NCAA hoops thoughts, Day 2

There’s no way today’s round of first-round days can match yesterday’s can it?

Thoughts on the tourney so far and today’s games, covered in powdered sugar from the Cafe Du Monde . . .

— KANSAS DID NOT LOOK LIKE A NATIONAL CHAMPION, which isn’t good for me, since I picked the Jayhawks to go all the way. Why do I say that? History says that No. 1 seeds who do not dispatch their No. 16s without a blip do not go on to win it all. Usually. In fact, most do not even get to the Final Four (think Louisville last season, which labored to beat Morehead State by 20). The dividing line seems to be 21 or more.

Pounding your No. 16 seed foe doesn’t guarantee you a trip to the Final Four, of course. But struggling with your No. 16 does usually say something significant. There are exceptions to everything. But look at recent national champion 1 vs. 16 scores. I found only three examples in the 64(5) team era of a No. 1 seed beating a No. 16 by 20 or fewer and going on to win it all (they’re in italics below):

2009 – North Carolina 101, Radford 58
2008 – Kansas 85, Portland State 61
2007 – Florida 112, Jackson State 69
2006 – All No. 1 seeds won by less than 20. None reached the Final Four.
2005 – North Carolina 96, Oakland 68
2004 – No. 1 seed didn’t win title. (UK as a No. 1 beat Florida A&M by 20, lost in second round).
2003 – No. 1 seed didn’t win title.
2002 – Maryland 85, Siena 70 (this is the lone exception the past decade)
2001 – Duke 95, Monmouth 52
2000 – Michigan State 65, Valparaiso 38
1999 – Connecticut 91, Texas-San Antonio 66
1998 – No. 1 seed didn’t win (UK won as a No. 2, didn’t dominate South Carolina State in first round, though)
1997 – No. 1 seed didn’t win
1996 – Kentucky 110, San Jose State 62
1995 – UCLA 92, Florida International 56
1994 – Arkansas 94, North Carolina A&T 79
1993 – North Carolina 85, East Carolina 65
1992 – Duke 83, Campbell 56
1991 – No. 1 seed didn’t win
1990 – UNLV 102, Arkansas-Little Rock 72
1989 – No. 1 seed didn’t win (three No. 1 seeds won by single digits, only one of them made the Final Four)
1988 – No. 1 seed didn’t win
1987 – Indiana 92, Fairfield 58
1986 – No. 1 seed didn’t win
1985 – No. 1 seed didn’t win

— THE BIG WHAT? The Big East looked bad, plain and simple, no way to spin it. Having said that, I don’t know that it was a surprise. In my bracket, I did have Georgetown and Notre Dame winning (and had Georgetown going to the Elite Eight). But I only had three Big East schools overall making it to the Sweet 16, and none to the Final Four. If you watched the league at the end of the season, no one, except maybe West Virginia, was playing particularly well. And given Villanova’s struggles yesterday, I think they’re going to have their hands full with St. Mary’s. The SEC got Kentucky and Tennessee through, and I expect both to move on with wins on Saturday. Today is put-up or shut-up time for the Big Ten and ACC.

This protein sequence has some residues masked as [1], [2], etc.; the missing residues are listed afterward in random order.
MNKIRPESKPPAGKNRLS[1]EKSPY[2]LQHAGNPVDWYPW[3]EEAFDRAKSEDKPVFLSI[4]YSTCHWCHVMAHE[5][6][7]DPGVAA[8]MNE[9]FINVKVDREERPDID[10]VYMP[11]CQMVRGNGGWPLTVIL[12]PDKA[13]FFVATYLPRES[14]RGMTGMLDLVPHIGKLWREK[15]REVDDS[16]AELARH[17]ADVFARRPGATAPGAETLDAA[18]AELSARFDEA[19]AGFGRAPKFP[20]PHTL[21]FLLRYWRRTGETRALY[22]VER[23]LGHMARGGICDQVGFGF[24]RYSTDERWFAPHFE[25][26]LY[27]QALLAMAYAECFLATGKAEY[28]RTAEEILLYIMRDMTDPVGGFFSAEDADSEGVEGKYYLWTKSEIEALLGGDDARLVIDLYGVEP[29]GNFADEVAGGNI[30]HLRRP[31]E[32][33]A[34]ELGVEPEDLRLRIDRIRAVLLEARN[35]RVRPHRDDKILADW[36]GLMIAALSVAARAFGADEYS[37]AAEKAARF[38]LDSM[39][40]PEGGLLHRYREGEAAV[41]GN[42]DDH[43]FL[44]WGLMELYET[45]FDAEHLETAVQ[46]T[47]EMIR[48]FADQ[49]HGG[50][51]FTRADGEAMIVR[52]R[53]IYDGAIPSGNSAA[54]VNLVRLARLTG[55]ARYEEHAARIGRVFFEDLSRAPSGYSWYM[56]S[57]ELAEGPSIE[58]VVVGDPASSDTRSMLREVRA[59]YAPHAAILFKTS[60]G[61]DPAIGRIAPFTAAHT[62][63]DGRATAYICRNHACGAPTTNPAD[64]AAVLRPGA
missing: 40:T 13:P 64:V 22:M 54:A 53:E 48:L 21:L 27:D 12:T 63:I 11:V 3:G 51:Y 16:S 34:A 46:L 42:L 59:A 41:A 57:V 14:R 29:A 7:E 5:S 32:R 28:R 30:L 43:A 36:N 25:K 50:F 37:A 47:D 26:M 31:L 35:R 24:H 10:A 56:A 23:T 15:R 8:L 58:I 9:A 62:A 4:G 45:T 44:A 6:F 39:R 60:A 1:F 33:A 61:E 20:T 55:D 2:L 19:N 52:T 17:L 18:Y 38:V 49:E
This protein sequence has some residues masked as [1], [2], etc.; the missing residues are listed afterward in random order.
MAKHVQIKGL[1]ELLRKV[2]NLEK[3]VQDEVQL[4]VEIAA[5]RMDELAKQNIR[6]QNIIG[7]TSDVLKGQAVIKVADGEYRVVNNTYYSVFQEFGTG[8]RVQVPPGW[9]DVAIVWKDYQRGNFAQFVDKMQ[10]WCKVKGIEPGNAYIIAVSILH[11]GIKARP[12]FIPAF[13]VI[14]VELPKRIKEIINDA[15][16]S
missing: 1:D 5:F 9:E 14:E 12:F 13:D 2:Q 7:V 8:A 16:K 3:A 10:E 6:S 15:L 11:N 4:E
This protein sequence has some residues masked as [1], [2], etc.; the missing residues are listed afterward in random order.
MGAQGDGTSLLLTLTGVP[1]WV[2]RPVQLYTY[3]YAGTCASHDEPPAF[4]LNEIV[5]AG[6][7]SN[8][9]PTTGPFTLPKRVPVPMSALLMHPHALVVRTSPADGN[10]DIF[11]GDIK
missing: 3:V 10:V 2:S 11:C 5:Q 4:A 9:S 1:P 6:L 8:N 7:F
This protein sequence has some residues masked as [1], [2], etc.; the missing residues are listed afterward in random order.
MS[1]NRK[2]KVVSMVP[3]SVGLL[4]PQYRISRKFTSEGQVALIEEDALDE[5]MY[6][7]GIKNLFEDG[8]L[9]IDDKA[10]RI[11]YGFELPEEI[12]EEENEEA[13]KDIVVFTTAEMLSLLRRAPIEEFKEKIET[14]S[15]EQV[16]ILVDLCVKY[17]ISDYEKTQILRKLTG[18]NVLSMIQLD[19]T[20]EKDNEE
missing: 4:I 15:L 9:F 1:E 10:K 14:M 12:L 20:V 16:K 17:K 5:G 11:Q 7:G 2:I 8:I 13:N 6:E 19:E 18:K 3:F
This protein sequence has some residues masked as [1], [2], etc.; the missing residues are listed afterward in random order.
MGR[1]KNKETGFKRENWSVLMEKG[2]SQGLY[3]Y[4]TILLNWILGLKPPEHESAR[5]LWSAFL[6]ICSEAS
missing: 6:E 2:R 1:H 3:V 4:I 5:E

— UPSET MANIA: Pete Tiernan of the excellent site points this out in his blog using his “Madometer” which measures the predictability of the tournament. Last year was the first one ever when all 12 of the 1-3 seeds made it to the Sweet 16. This year? Mayhem. Says Tiernan:

We’re only 12 games into the 2010 tourney and it’s already more unpredictable than the entire 2007 dance. That’s right: 12 games have resulted in more craziness than all 63 games in 2007. Amazing. In fact, right now, the Madometer reads 35.4 percent Chitwoodin’ madness. Remember: 1986 was the most insane tourney ever–and that only pushed the Madometer to 18.8 percent.

I went 14-2 on Day 1. You can view my full bracket on the previous blog entry. My big mistake was having Georgetown into the Round of 16. I also had Butler beating Murray State to make it to the Sweet 16, but I think the Racers have a real shot.

— TODAY’S PICKS. If history serves, these picks are worthless. There has to be a correction somewhere. I had far too good a day yesterday . . .

  • Michigan State over New Mexico State.
  • Maryland over Houston. I have the Terps in the Sweet Sixteen.
  • Oklahoma State over Georgia Tech.
  • Ohio State over UCSB. Road opens up for the Buckeyes with Georgetown out.
  • Syracuse over Vermont
  • Gonzaga over Florida State (St. Mary’s win makes me like this pick)
  • Xavier over Minnesota, then over Pitt
  • Pitt over Oakland
  • Temple over Cornell, then Wisconsin
  • Wisconsin over Wofford
  • Clemson over Missouri
  • West Virginia over Morgan State
  • Duke over Arkansas-Pine Bluff
  • Louisville over Cal (feeling shaky on this pick)
  • Texas A&M over Utah State
  • Siena over Purdue (might be on shaky ground here, too)

Happy bracketing folks. I’ll have a few more updates from the UK press conference this afternoon at 4.


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